Nine: Voting results on every aspect of union business should be made public, including the number of members represented, those eligible to vote, and the ratio of paying members to represented workers. Who voted how is unimportant. The magnitude of commitment is vital.
Ten: A no-strike clause would have to be present in the contract. My first professional contract is with the student; they pay the freight and no-one else. A 21st university is not a coal mine, a craft shop, or a shirtwaist factory, and will never become one. A university serves students, not profits. A public university is government. FDR and George Meany, former president of the A.F.L. – C.I.O believed unions of government workers unsound. There are no profits to be shared, only tax dollars to be spent.
Twenty-first century faculty unions can and should celebrate individual passion and the quality of work produced in response to mission, but it takes a commitment to academic excellence and purpose, and nothing else.
Photo from Drake University
Why Unions Are Necessary.
1&2. Full agreement but only concerning the NEA. That body is mostly a K-12 and community college orientated group as opposed to the AAUP which really should represent any university. As far as SIUC is concerned, it has proven to be a “finishing school” for certain faculty wishing to join higher administration!
3. Good point.
4. So are higher administrators who are really responsible for the decline in student services and the exploitation of adjunct faculty, 75% of whom now dominate higher education with no hope of tenure or health benefits.
6. No argument here since I’m a strong believer in post-tenure evaluation as long as it involves productivity and effective teaching with opportunities for those found wanting to improve. This relates to #3.
7. Since a Union negotiates on behalf of all faculty whether in a union or not it is only fair that those outside contribute some “fair share” for a body gaining benefits for everyone. “There is no free lunch in America” and you pay taxes whether you like it or not. This is the same thing and you should not benefit if other people are doing the work for you. It is little better than “panhandling.”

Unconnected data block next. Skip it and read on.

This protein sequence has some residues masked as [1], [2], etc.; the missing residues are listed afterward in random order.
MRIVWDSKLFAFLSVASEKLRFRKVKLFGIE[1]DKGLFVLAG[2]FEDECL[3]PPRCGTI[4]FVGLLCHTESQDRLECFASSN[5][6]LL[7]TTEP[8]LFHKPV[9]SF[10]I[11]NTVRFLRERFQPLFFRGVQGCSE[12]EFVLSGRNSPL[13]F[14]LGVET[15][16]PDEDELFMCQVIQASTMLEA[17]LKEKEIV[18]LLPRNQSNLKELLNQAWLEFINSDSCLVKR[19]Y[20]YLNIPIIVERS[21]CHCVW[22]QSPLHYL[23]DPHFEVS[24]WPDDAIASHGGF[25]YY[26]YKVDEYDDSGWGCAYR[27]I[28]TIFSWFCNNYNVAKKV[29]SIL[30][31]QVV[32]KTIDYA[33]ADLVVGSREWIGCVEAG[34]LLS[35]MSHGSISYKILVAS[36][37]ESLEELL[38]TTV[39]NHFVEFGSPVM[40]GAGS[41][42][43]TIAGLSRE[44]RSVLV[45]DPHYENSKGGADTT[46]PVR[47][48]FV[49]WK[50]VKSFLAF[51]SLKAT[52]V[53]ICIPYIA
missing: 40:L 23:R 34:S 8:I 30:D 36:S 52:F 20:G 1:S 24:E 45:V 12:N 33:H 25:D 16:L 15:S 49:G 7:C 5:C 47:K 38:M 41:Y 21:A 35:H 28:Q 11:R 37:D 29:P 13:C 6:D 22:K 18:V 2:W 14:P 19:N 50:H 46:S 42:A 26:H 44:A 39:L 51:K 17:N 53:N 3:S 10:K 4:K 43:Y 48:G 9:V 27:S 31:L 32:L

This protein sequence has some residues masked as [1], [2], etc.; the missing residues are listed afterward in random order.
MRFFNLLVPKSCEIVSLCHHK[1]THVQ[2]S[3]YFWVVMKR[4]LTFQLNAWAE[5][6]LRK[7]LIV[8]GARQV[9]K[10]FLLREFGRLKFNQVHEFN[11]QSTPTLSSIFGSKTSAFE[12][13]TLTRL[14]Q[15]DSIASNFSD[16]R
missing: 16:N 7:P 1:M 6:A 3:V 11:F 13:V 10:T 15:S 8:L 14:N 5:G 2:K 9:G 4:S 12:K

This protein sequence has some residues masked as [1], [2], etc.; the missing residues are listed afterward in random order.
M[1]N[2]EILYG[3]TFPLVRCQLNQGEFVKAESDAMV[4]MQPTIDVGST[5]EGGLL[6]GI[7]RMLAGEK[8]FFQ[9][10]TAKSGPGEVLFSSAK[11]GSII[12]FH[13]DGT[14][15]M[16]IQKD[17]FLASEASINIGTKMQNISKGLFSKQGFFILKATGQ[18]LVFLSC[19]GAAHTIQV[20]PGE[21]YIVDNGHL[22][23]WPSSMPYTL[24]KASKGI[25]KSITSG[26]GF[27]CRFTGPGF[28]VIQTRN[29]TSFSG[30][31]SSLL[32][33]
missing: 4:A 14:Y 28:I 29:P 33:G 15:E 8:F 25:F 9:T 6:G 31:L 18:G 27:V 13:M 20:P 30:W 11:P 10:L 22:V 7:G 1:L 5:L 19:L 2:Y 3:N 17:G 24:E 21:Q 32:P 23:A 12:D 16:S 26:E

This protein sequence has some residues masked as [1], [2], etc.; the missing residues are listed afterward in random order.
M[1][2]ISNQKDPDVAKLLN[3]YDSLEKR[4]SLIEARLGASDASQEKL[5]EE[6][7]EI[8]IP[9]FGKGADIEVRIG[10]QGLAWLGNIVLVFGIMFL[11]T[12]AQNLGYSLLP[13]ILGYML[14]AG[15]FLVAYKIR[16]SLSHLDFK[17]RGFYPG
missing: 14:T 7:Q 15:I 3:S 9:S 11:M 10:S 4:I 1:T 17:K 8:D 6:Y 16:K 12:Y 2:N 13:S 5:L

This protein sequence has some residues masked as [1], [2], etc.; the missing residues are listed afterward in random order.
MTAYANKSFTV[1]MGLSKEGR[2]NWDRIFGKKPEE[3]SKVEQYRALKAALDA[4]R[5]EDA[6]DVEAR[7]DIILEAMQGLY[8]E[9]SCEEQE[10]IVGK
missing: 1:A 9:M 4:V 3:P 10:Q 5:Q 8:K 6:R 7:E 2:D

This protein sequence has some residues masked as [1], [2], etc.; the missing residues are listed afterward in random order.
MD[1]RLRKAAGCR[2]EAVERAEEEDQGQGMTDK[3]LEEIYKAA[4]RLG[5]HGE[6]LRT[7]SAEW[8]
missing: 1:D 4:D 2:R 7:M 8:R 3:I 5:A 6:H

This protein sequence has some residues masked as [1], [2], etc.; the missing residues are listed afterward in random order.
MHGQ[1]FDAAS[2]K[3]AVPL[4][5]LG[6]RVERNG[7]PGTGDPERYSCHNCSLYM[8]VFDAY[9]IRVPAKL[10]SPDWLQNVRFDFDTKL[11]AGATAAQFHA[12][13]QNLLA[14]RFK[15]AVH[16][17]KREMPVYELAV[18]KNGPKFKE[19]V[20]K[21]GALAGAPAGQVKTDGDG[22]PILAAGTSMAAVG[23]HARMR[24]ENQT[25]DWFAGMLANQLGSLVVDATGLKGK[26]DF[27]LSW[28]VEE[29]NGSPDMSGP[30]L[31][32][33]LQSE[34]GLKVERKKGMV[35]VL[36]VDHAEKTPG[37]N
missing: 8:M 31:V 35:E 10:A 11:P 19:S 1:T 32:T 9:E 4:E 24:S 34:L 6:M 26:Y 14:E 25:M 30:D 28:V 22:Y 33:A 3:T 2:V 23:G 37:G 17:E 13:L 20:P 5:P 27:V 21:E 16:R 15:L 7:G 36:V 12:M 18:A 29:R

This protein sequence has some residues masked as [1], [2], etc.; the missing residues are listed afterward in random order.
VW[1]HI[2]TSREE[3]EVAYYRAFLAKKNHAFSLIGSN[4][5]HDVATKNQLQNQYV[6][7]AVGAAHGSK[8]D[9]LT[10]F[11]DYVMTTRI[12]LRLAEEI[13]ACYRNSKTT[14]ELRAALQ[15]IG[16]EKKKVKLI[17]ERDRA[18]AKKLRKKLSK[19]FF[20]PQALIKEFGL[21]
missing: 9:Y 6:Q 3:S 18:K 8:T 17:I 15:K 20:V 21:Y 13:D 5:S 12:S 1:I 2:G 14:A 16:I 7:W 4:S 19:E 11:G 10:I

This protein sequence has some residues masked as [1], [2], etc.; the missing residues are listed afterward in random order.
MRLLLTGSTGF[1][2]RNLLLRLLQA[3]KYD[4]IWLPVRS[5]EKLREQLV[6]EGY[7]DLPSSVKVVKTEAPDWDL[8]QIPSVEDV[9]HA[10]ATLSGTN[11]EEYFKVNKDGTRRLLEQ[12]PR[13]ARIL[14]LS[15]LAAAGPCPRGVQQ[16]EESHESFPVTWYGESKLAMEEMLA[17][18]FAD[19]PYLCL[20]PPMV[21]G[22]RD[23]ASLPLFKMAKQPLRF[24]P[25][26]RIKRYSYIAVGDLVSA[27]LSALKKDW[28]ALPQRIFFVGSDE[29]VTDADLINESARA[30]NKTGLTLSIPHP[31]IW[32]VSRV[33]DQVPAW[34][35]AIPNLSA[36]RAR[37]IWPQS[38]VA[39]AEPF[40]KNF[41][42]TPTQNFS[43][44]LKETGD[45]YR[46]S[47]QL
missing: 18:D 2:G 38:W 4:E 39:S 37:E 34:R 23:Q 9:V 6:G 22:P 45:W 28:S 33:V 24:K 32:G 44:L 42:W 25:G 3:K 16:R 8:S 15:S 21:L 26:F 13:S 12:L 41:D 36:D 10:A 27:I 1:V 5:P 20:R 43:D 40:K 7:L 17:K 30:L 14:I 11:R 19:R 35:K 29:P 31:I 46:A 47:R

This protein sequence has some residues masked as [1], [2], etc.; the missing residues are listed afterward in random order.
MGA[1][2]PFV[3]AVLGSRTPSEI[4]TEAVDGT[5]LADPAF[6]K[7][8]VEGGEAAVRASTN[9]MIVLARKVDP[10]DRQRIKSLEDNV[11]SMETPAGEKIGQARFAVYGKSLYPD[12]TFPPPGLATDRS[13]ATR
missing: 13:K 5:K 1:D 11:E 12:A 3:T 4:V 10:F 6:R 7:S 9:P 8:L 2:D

8. Were it not for the efforts of more honest members of a certain faculty union, this institution would have deported me nine years ago although they have not the powers of Homeland Security. Also, unions are necessary when higher administration openly breaks the laws of this country operating in a manner akin to medieval fiefdoms.
9. However, secret ballots are also necessary if only to protect members from retaliation.
10. But should not administrators also sign a clause stating that they will not engage in unfair practices during negotiations as the Illinois Labor Board found concerning the activities of the previous administration. Faculty are now falling into the category of unskilled workers with administration attempting to remove safeguards such as tenure and professional respect as you well know from recent events. A strike is a method of last resort as was proved a few years ago when the administration provoked the first (and hopefully, last) strike on this campus
Full agreement on final sentence.
This is part of our esteemed moderator’s weekly debates on privatizing higher education and I don’t want to take up more space. But I am loath to change one system for another when corporate bodies such as the Koch Brothers take over higher education to instill conformity and process minds into accepting the imminent movement towards World War Three. The market simply does not work as the experience of Reaganism and its successors reveal.